How Much Will a Healthy Victor Martinez Impact the Detroit Tigers in 2013?
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How much of a difference might Victor Martinez have made for Detroit in the World Series? That's a question the Tigers won't have to ask next year.
Martinez missed all of the 2012 season after tearing the ACL in his left knee during offseason workouts. The Tigers held out the possibility that Martinez might be able to recover in time to join the team by September. But the knee was discovered to be far more damaged than originally believed. Martinez required microfracture surgery before his ACL could be repaired.
But the Tigers expect to have their designated hitter back next year. That was one of the reasons the team decided not to bring back Delmon Young for 2013 shortly after the season ended.
In 2011—his first year with Detroit—Martinez hit .330, second-best in the Tigers lineup behind Miguel Cabrera's MLB-leading .344 average. His 103 RBI were also second to Cabrera. WIth an .850 OPS, Martinez ranked third on the team.
Losing Martinez's bat from the lineup was a tremendous blow. That led the Tigers—prompted by owner Mike Ilitch—to overcompensate wildly by signing Prince Fielder to a nine-year, $214 million contract.
It's more than likely that Detroit wouldn't have shocked the baseball world by nabbing Fielder if Martinez hadn't suffered his season-ending knee injury. That has to be factored in when asking how the Tigers would have fared in the postseason and World Series with Martinez.
But next season is when the Tigers will truly benefit from losing Martinez for an entire season and the arguable overreaction to that setback. The middle of the Detroit lineup will feature Cabrera (presumably batting third), Fielder and Martinez.
Depending on how general manager Dave Dombrowski and Ilitch address the team's need for at least one corner outfielder, another powerful hitter could join the Tigers' already formidable middle-of-the-order trio. That would add further depth to the lineup and possibly allow manager Jim Leyland to push his top hitters down in the order, perhaps beginning with Cabrera in the No. 4 spot.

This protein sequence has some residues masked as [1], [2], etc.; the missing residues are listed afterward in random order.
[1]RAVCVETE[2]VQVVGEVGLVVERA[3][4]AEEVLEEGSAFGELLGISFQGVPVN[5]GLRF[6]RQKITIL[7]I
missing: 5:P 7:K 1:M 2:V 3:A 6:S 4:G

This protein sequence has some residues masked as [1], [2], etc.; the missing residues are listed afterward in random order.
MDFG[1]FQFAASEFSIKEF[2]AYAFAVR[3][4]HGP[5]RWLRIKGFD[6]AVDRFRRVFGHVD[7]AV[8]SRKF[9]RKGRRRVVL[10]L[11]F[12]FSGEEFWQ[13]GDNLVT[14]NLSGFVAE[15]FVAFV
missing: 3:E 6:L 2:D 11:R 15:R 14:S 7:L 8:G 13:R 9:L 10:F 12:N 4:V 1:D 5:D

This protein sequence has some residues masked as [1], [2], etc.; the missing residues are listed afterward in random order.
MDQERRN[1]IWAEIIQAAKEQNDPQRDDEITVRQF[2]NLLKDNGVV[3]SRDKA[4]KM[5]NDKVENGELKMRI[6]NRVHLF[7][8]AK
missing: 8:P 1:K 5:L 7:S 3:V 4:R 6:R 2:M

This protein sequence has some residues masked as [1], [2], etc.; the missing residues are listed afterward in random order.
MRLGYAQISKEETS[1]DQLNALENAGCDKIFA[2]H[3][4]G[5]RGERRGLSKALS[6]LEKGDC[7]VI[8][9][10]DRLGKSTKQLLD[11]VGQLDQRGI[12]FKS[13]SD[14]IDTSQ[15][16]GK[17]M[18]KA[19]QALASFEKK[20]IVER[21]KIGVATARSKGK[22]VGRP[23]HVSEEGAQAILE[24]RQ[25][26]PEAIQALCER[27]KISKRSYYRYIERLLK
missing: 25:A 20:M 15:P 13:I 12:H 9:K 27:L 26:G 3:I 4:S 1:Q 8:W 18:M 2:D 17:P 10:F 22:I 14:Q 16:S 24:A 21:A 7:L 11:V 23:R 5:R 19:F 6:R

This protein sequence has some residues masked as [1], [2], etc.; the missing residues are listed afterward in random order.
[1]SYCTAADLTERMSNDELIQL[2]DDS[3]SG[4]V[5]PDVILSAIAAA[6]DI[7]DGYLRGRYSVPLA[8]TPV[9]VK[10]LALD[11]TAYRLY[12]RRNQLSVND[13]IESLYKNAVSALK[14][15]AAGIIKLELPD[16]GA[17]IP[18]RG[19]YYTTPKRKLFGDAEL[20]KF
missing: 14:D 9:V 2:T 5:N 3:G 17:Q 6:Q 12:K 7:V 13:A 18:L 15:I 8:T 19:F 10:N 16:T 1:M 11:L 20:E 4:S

Regardless, Martinez will probably bat either fifth or sixth for the Tigers next season. He'll slot in behind Fielder, which should provide him with some needed protection. Fielder tied for the MLB lead in intentional walks last season with 18. (Those who don't believe in lineup protection will point out that Cabrera was intentionally walked 17 times despite Fielder hitting behind him.)
Putting Fielder on first base was often an easy decision for an opposing team with Young hitting behind him. Though he was a postseason force, Young had a mediocre regular season, batting .267 with a .707 OPS, 18 home runs and 71 RBI. Pitching to him, rather than Fielder with his 30 home runs and 108 RBI, presented no dilemma.
Martinez has been remarkably consistent during his 10-year career. Put him down for a .300 average, .850 OPS, 20 homers and 100 RBI. The Tigers will obviously benefit from getting that sort of production back in their lineup.
Detroit will also hope that either catcher Alex Avila or shortstop Jhonny Peralta can rebound from their poor 2012 seasons and bat sixth or seventh behind Martinez.
Though there may be some question as to whether Martinez's production will be at all affected by his knee injury, he will be purely a designated hitter for the Tigers. That decision was made even before he tore his ACL.
Detroit signed Gerald Laird as their backup catcher this past season to relieve the burden on Avila, but also to make sure Martinez didn't have to squat behind the plate again. Martinez only played 26 games at catcher in 2011, but didn't do so after Aug. 4.
Shortly after the season ended, the Tigers told Laird that he was free to shop himself around the league if he wanted a raise and more playing time. He could still return and back up Avila next year. But Dombrowski said the team was comfortable with Triple-A catcher Bryan Holaday being the reserve catcher, if it came to that.
The point is that Martinez is not going to play any catcher next season. That will surely also apply during interleague play, even if it means taking Martinez's bat out of the lineup.
But if the Tigers were to return to the World Series, Leyland would face an interesting quandary. For the games at the National League ballpark, where would Martinez play if he didn't play at catcher? He wouldn't play at first base. He's never played the outfield in his life. Martinez would almost certainly have to sit and be relegated to pinch-hitting.
Leyland might smile at that possibility, however. After all, it would mean the Tigers got back to the World Series. Besides, if the American League wins the All-Star Game, Detroit would have home-field advantage in such a scenario.
That's a problem the Tigers would surely be happy to deal with.
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